Scrophularia rubricaulis, Scrophularia michoniana,
Red-stemmed Figwort,
Hebrew: לוענית גדולה, Arabic: خنازيرية حمراء الساق

Scientific name:  Scrophularia rubricaulis Boiss.
Synonym name:  Scrophularia michoniana Coss. et Kral.
Common name:  Red-stemmed Figwort
Hebrew name:  לוענית גדולה
Arabic name:  خنازيرية حمراء الساق
Family:  Scrophulariaceae, לועניים

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Life form:  Hemicryptophyte
Leaves:  Opposite, dissected once, dentate or serrate
Flowers:  Red, white
Flowering Period:   February, March, April
Habitat:   Batha, Phrygana
Distribution:  Mediterranean Woodlands and Shrublands, Semi-steppe shrublands, Deserts and extreme deserts, Montane vegetation of Mt. Hermon
Chorotype:   Mediterranean
Summer shedding:  Ephemeral

Native plants of Palestine

Derivation of the botanical name:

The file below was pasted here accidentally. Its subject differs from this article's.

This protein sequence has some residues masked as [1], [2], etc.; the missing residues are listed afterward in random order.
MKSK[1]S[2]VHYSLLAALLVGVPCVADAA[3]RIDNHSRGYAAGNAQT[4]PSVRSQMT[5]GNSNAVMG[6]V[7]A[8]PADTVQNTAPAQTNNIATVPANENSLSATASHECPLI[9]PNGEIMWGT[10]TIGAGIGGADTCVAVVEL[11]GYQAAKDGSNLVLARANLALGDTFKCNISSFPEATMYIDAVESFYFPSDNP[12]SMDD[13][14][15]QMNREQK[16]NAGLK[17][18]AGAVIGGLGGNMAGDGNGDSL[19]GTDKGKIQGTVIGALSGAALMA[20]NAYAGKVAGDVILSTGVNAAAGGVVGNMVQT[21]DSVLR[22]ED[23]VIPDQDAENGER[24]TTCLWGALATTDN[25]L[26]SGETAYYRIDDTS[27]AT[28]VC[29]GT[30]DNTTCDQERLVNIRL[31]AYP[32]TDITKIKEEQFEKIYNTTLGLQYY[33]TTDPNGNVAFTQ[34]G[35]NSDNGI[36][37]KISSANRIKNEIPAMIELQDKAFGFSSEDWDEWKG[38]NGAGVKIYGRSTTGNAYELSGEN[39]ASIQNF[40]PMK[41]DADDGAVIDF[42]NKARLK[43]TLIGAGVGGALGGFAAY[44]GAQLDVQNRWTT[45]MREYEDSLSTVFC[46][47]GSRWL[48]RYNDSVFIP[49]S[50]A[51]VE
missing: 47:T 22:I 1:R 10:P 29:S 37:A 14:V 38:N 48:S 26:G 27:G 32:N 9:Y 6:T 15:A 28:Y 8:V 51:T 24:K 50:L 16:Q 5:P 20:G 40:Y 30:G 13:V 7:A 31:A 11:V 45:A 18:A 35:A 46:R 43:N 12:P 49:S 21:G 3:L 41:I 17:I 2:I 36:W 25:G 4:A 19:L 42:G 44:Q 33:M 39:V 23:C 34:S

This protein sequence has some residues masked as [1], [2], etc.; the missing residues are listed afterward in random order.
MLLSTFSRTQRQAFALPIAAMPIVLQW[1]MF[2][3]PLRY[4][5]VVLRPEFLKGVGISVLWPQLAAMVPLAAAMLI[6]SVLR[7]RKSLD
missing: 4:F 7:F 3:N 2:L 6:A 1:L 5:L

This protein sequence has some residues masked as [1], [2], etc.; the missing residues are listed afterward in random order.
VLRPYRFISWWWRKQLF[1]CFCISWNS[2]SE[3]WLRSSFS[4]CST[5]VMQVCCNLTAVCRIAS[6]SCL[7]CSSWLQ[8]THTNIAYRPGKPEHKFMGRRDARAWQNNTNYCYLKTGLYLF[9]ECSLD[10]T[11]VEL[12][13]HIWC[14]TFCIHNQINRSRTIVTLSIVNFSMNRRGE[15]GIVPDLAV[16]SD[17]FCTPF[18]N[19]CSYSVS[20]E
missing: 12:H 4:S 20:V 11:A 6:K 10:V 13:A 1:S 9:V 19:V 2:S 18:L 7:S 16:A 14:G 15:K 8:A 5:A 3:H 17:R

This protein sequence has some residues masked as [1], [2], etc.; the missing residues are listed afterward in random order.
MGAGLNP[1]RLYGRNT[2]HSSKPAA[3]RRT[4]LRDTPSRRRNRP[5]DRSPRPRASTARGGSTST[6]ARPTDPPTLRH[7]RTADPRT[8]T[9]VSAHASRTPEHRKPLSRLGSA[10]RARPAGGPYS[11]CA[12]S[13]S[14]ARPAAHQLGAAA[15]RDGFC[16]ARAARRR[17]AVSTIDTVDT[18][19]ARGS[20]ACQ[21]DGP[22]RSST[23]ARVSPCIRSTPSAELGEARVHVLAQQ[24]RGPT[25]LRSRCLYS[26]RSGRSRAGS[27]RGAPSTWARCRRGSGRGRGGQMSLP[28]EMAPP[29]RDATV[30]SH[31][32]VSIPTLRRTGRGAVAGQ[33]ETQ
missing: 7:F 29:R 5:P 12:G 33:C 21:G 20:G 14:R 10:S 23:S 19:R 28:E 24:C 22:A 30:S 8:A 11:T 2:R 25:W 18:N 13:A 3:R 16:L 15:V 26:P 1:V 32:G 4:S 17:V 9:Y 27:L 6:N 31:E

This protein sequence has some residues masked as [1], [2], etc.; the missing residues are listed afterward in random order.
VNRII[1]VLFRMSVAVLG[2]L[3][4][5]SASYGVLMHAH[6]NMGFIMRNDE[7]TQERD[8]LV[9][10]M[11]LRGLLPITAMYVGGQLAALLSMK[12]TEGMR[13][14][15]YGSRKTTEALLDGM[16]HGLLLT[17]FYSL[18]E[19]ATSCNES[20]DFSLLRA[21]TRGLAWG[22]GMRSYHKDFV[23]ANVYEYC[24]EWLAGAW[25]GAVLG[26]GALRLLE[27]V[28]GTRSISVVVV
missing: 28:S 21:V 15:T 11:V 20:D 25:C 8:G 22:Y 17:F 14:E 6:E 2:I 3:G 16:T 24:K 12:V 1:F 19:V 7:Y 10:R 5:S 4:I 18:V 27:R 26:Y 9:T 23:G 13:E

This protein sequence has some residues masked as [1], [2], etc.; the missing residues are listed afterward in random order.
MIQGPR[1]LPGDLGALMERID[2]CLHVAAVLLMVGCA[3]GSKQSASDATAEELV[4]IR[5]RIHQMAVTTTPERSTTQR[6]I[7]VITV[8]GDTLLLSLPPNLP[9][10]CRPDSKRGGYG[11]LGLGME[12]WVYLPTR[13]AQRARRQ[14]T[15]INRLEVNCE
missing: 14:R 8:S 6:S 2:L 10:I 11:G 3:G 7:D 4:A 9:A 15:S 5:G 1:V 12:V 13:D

Scrophularia, named in 1474 by an Italian physician who noticed the resemblance between the rhizomal knobs of some species and the tubercular condition of human lymph nodes called scrophula.
rubricaulis, ruber red, ruddy; caulis καυλοϛ stem of a plant; red stemmed.
michoniana, named after a French Abbé Jean-Hippolyte Michon (1806 - 81).
The Hebrew name: לוענית, loanit, formed from לע, loa (=throat) with suffix נית - nit.
  • The standard author abbreviation Boiss. is used to indicate Pierre Edmond Boissier (1810 – 1885), a Swiss botanist, explorer and mathematician.
  • The standard author abbreviation Coss. is used to indicate Ernest Saint-Charles Cosson (1819 – 1889), a French botanist.
  • The standard author abbreviation Kral. is used to indicate Jean-Louis Kralik 1813 - 1892, a French botanist.
Scrophularia, Figwort, alludes to the plant's use as a treatment for scrofula, a form of tuberculosis.
According to the Doctrine of Signatures (which holds that a plant's appearance indicates the ailments its treats), Scrophularia root resembles the swollen glands, infected with tuberculosis.

Scrophularia rubricaulis, Scrophularia michoniana, Red-stemmed Figwort, לוענית גדולה

Native plants of Israel
Location: Gilboa, Mount Shaul